This is how I would do this. Is this correct?
 

Dennis Alwon

Moderator
Staff member
Location
Chapel Hill, NC
Occupation
Electrical Contractor
I believe it is moot also as most wiring today will be -2 so it is not an issue. I guess it could be with existing installs????? I have never heard of anyone getting tagged for this but surely it must have happened somewhere
 

ActionDave

Moderator
Staff member
Location
Durango, CO, 10 h 20 min without traffic from wing
Occupation
wire pulling grunt
XHHW
continuous load
ambient temp correction
75C lugs

Larger of these two:
Ampacity of XHHW from 75C column x 1.25 then pick wire size from 75C
Temp correction / ampacity rating from 90C column then pick wire size from 90C

Choose the larger wire size for calculation.

This is how I would do this. Is this correct?
That's what I do.
 

Dennis Alwon

Moderator
Staff member
Location
Chapel Hill, NC
Occupation
Electrical Contractor
Yep, well you should know, I guess.

I always use XHHW-2 so this never came up. Interesting.

Digging into this calculation further, situation with all the following variables:

XHHW
continuous load
ambient temp correction
75C lugs

Larger of these two:
Ampacity of XHHW from 75C column x 1.25 then pick wire size from 75C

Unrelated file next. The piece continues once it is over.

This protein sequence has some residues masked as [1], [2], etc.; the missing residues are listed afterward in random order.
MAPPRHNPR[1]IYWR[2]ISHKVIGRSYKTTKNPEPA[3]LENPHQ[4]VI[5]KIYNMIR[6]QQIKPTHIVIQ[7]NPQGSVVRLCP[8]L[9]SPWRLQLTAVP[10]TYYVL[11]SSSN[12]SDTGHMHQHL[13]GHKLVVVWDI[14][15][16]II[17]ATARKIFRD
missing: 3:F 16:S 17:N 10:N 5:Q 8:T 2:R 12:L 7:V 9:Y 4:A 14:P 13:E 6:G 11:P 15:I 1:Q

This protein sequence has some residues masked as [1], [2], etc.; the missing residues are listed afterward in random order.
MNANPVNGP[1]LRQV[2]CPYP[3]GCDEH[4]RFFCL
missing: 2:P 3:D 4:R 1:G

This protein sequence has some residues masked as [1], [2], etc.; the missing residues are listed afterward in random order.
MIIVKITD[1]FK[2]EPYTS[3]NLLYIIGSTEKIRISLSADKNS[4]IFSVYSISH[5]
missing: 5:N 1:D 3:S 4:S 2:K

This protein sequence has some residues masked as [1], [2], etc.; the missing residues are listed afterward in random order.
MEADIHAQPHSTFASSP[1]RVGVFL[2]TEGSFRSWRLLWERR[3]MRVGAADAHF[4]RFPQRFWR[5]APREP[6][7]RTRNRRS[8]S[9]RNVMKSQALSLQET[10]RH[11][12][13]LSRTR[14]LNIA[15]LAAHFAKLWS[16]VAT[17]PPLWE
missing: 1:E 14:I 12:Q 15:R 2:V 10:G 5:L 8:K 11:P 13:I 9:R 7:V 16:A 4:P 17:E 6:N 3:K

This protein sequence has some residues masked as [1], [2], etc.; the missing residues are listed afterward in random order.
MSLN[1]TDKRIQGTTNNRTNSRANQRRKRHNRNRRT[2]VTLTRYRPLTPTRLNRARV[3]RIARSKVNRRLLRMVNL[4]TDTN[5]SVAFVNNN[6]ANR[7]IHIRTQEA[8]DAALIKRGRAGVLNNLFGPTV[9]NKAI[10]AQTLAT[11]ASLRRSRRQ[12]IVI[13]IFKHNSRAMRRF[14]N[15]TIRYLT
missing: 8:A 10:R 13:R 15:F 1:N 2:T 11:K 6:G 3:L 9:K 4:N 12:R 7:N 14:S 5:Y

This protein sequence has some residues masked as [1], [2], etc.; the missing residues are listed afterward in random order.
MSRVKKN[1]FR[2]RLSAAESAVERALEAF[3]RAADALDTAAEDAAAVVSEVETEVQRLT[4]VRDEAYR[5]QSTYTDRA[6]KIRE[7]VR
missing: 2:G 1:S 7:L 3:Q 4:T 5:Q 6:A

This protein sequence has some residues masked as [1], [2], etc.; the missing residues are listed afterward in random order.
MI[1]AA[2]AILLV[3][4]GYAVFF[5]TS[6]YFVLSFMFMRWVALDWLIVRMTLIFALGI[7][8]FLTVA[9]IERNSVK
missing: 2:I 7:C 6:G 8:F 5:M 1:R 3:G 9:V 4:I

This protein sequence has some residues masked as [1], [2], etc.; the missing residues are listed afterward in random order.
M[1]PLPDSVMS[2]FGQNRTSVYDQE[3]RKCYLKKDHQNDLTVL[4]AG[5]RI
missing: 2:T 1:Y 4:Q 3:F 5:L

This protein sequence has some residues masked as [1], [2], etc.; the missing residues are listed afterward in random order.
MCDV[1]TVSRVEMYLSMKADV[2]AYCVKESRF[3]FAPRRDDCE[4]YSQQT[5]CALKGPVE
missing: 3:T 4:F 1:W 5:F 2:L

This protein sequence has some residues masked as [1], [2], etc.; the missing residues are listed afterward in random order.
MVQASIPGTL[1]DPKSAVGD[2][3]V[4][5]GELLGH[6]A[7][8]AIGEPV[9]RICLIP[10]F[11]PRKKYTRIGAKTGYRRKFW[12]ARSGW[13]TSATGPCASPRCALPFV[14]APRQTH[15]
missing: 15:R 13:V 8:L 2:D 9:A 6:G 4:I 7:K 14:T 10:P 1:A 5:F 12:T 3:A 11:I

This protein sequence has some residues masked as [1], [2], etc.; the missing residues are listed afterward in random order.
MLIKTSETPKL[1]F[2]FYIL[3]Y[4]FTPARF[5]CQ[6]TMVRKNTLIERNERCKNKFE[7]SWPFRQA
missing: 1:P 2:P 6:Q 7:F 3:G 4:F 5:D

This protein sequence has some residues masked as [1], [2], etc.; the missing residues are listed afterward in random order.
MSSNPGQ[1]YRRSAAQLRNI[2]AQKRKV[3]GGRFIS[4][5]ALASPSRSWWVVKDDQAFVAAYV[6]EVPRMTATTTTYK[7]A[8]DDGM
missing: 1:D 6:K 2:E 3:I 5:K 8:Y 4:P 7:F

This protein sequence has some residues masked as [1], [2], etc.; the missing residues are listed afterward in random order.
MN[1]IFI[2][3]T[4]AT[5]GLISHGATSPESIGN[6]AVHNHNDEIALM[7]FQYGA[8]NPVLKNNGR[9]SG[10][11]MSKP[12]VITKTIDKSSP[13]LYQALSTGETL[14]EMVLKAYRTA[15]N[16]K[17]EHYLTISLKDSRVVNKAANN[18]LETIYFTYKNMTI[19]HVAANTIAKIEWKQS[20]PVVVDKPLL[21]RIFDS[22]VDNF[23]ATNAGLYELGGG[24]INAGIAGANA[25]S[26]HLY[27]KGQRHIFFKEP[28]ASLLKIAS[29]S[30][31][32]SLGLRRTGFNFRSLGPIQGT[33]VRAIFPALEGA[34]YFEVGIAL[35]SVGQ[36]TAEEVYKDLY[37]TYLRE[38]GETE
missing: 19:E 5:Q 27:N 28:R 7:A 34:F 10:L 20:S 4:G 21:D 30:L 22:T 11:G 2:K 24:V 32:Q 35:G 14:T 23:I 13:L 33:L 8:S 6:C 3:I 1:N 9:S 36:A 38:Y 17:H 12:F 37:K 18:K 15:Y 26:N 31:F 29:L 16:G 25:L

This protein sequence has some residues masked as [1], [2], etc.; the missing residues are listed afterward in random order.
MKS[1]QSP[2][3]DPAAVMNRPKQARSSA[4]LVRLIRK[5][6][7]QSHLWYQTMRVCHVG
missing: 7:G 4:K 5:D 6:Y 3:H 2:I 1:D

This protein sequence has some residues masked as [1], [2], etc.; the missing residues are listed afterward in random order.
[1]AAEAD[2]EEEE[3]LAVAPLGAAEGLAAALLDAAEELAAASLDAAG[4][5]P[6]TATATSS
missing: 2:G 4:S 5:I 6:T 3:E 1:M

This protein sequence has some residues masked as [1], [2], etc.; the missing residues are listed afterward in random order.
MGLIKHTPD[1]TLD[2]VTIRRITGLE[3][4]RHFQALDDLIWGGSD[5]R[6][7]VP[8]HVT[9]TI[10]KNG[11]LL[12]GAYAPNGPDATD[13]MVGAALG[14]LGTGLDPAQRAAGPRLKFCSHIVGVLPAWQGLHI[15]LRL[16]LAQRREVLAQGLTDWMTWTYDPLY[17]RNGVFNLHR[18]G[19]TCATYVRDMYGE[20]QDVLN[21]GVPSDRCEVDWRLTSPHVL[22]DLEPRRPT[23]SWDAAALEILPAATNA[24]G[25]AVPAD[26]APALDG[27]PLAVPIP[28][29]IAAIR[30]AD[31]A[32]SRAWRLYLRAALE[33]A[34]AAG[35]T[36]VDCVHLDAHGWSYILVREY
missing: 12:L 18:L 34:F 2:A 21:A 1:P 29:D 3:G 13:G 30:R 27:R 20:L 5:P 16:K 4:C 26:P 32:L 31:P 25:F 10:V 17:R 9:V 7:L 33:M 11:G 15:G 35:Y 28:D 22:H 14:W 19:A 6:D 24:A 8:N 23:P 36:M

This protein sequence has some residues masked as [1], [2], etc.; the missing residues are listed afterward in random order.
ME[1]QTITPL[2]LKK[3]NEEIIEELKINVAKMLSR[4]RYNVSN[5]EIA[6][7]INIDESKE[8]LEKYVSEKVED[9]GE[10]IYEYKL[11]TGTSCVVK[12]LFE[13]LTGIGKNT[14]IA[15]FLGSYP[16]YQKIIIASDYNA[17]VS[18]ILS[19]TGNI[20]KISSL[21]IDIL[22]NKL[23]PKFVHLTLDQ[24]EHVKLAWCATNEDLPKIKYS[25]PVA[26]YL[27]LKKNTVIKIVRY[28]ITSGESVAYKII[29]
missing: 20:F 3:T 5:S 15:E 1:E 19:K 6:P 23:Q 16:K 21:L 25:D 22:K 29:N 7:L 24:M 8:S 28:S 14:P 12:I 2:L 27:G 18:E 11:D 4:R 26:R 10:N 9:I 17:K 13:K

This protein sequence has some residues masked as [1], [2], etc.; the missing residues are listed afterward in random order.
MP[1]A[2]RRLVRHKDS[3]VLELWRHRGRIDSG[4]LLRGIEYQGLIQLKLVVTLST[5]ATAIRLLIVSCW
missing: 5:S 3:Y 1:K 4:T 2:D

Temp correction / ampacity rating from 90C column then pick wire size from 90C

Choose the larger wire size for calculation.

This is how I would do this. Is this correct?

If you mean you are in a wet location then I disagree otherwise you are correct
 

xformer

Senior Member
Location
Dallas, Tx
Table 310.15B16...

Table 310.15B16...

I think this post is a great example of what so many of us don't understand. 310.15B16 is just an ampacity table for conductors (under certain conditions) .... Therefore you can have the same conductor listed under different temps. One must Apply 310.104 to the conductor insulation for field installation condition before going to look at 310.15B16
 

captainwireman

Senior Member
Location
USA, mostly.
I could cite a half dozen or so instruction references and none of them would say "start with 310.104". Truly 310.15(B)(16) is probably the most referenced but least understood code section, even by the instructors.
 

don_resqcapt19

Moderator
Staff member
Location
Illinois
Occupation
retired electrician
Just thought of something, I pretty sure you don't have to use the temp correction for xhhw under 2014.
You still have to do the temperature corrections for XHHW, but you don't have to add the temperature adder shown in Table 310.15(B)(3)(c) if you are using XHHW conductors.
310.15(B)(3)(c) Raceways and Cables Exposed to Sunlight on Rooftops.
Where raceways or cables are exposed to direct sunlight on or above rooftops, the adjustments shown in Table 310.15(B)(3)(c) shall be added to the outdoor temperature to determine the applicable ambient temperature for application of the correction factors in Table 310.15(B)(2)(a) or Table 310.15(B)(2)(b).

Exception: Type XHHW-2 insulated conductors shall not be subject to this ampacity adjustment.